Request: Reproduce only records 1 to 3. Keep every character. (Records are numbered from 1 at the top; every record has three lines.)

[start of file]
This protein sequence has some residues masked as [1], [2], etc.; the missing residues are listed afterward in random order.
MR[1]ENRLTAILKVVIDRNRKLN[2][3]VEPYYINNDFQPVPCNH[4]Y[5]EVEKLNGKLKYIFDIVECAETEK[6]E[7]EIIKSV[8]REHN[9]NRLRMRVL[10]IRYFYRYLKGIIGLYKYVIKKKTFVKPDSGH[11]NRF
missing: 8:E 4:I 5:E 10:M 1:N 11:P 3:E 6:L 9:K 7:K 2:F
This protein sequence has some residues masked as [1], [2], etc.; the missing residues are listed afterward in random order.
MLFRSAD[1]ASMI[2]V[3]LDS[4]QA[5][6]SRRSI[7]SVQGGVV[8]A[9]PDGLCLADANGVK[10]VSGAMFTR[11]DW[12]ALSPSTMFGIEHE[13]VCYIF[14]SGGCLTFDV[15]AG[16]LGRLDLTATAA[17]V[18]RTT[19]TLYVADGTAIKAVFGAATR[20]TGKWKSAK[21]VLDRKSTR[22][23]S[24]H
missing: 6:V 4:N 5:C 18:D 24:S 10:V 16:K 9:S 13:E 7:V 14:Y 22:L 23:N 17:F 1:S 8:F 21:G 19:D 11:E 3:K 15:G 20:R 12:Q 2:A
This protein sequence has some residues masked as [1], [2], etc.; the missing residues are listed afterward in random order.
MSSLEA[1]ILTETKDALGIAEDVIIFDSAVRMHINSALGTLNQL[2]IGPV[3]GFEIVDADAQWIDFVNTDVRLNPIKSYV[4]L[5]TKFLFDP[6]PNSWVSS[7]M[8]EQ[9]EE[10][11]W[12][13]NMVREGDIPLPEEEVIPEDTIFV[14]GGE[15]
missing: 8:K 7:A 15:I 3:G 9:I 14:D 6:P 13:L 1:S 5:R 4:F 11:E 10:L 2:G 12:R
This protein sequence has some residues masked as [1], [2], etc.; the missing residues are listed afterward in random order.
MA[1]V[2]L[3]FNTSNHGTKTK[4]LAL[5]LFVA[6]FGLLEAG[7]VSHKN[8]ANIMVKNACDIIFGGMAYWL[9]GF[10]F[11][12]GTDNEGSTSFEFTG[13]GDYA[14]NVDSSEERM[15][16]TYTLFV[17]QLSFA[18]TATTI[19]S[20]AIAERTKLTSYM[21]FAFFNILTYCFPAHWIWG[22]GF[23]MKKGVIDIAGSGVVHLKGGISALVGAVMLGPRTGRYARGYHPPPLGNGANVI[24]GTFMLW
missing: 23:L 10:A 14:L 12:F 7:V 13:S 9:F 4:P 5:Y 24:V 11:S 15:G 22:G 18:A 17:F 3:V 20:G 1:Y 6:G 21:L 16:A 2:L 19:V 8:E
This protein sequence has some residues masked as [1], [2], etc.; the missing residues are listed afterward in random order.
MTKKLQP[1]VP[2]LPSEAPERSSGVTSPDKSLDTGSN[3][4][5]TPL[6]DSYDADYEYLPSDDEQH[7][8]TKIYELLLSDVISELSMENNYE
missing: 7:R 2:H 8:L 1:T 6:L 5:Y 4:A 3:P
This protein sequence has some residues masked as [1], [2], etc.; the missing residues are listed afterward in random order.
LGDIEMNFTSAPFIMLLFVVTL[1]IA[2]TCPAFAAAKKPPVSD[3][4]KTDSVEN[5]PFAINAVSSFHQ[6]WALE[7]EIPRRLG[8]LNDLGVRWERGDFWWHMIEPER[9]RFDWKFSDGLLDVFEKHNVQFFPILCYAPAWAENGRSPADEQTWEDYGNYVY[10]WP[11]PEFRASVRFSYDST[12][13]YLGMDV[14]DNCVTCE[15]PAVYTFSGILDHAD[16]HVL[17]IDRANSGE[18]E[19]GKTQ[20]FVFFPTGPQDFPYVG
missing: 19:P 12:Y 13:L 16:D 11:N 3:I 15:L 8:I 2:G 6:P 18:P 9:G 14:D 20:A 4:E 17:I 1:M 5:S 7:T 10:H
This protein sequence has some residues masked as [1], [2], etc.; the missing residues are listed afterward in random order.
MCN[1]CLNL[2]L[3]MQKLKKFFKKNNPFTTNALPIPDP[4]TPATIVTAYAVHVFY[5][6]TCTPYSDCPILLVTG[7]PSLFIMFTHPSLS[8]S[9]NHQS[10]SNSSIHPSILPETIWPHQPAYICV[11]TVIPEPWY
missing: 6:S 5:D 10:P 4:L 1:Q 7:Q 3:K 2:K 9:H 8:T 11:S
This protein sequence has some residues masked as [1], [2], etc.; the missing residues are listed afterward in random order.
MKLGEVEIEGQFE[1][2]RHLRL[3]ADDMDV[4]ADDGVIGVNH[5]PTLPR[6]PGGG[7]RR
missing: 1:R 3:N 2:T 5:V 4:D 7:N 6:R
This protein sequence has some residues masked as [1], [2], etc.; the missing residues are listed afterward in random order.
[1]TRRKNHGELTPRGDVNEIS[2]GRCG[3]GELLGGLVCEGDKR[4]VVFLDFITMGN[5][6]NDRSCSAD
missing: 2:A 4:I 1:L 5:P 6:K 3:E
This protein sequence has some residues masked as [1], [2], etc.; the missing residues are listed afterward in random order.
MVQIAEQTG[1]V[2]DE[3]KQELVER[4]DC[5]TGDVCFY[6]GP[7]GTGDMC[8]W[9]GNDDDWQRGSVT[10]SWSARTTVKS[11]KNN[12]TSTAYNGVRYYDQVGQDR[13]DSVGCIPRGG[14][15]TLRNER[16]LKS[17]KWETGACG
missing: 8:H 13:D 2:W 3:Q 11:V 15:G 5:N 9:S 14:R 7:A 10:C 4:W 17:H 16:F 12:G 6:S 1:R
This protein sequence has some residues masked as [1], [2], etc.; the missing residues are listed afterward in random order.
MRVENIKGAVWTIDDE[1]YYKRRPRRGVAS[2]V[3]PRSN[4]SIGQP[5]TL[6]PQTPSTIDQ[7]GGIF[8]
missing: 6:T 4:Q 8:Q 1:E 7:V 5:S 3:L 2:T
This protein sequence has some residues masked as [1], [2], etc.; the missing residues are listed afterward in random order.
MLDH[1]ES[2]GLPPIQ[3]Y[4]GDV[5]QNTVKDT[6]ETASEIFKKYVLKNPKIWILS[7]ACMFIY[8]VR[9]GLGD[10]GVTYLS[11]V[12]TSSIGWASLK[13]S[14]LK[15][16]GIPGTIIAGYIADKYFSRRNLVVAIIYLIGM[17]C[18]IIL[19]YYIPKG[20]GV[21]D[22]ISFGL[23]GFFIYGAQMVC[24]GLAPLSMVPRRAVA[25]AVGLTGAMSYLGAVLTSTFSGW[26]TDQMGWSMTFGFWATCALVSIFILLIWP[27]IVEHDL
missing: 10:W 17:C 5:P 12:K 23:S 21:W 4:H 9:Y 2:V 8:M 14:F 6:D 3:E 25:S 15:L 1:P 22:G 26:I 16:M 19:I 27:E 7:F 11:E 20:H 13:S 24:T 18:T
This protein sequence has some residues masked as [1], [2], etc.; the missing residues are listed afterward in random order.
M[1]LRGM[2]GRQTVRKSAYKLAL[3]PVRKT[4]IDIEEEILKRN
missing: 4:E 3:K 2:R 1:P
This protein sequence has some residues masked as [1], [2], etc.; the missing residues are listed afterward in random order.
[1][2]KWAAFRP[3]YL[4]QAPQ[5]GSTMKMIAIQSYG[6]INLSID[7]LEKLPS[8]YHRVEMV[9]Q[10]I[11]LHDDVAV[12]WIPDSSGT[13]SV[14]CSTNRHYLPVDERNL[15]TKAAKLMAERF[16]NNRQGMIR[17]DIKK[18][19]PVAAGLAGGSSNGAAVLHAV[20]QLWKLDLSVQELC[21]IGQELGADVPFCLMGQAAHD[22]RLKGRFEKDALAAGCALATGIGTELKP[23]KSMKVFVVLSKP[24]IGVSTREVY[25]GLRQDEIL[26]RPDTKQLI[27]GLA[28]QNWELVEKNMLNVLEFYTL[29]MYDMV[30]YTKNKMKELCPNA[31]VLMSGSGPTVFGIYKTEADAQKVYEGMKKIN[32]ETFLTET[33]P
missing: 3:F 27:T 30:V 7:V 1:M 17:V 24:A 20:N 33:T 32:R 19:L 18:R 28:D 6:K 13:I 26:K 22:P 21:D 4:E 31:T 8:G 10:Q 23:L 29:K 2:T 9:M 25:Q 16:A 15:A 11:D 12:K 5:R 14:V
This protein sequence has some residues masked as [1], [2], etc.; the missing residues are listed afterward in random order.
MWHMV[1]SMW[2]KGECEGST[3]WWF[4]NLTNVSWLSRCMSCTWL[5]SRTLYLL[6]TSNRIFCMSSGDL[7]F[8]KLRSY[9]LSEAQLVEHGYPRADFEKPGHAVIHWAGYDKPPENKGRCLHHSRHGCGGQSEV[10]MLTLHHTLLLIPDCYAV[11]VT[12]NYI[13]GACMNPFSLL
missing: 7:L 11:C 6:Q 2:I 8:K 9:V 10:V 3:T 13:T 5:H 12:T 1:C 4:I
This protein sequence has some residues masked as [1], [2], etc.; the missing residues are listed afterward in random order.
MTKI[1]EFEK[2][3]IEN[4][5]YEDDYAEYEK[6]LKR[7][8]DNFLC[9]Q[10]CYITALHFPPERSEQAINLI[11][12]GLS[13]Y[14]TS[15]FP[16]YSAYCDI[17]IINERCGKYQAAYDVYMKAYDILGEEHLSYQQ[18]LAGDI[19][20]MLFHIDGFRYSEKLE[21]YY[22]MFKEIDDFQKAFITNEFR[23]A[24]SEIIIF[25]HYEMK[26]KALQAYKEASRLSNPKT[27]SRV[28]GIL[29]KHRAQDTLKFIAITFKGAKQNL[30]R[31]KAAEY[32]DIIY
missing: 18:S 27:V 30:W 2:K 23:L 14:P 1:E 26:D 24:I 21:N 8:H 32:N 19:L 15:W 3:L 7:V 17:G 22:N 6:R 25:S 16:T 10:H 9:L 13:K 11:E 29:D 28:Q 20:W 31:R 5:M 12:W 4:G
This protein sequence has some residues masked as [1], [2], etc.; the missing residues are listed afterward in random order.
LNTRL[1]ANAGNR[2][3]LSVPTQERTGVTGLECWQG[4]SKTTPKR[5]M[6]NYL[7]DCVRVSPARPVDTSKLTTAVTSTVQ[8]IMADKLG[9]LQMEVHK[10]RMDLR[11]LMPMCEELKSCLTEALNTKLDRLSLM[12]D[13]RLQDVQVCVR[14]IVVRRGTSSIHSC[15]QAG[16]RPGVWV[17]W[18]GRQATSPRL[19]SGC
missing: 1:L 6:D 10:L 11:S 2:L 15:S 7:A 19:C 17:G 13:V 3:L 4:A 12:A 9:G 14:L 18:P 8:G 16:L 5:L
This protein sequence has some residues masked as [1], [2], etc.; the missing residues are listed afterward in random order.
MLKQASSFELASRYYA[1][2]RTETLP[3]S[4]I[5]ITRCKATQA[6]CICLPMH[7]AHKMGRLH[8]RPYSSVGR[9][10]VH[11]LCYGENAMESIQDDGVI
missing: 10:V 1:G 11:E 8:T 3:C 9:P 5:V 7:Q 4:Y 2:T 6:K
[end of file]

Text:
This protein sequence has some residues masked as [1], [2], etc.; the missing residues are listed afterward in random order.
MR[1]ENRLTAILKVVIDRNRKLN[2][3]VEPYYINNDFQPVPCNH[4]Y[5]EVEKLNGKLKYIFDIVECAETEK[6]E[7]EIIKSV[8]REHN[9]NRLRMRVL[10]IRYFYRYLKGIIGLYKYVIKKKTFVKPDSGH[11]NRF
missing: 8:E 4:I 5:E 10:M 1:N 11:P 3:E 6:L 9:K 7:K 2:F
This protein sequence has some residues masked as [1], [2], etc.; the missing residues are listed afterward in random order.
MLFRSAD[1]ASMI[2]V[3]LDS[4]QA[5][6]SRRSI[7]SVQGGVV[8]A[9]PDGLCLADANGVK[10]VSGAMFTR[11]DW[12]ALSPSTMFGIEHE[13]VCYIF[14]SGGCLTFDV[15]AG[16]LGRLDLTATAA[17]V[18]RTT[19]TLYVADGTAIKAVFGAATR[20]TGKWKSAK[21]VLDRKSTR[22][23]S[24]H
missing: 6:V 4:N 5:C 18:D 24:S 10:V 16:K 9:S 13:E 7:V 14:Y 22:L 23:N 17:F 1:S 8:F 21:G 19:D 11:E 3:K 15:G 20:R 12:Q 2:A
This protein sequence has some residues masked as [1], [2], etc.; the missing residues are listed afterward in random order.
MSSLEA[1]ILTETKDALGIAEDVIIFDSAVRMHINSALGTLNQL[2]IGPV[3]GFEIVDADAQWIDFVNTDVRLNPIKSYV[4]L[5]TKFLFDP[6]PNSWVSS[7]M[8]EQ[9]EE[10][11]W[12][13]NMVREGDIPLPEEEVIPEDTIFV[14]GGE[15]
missing: 8:K 7:A 15:I 3:G 9:I 14:D 6:P 13:L 1:S 5:R 4:F 11:E 10:L 2:G 12:R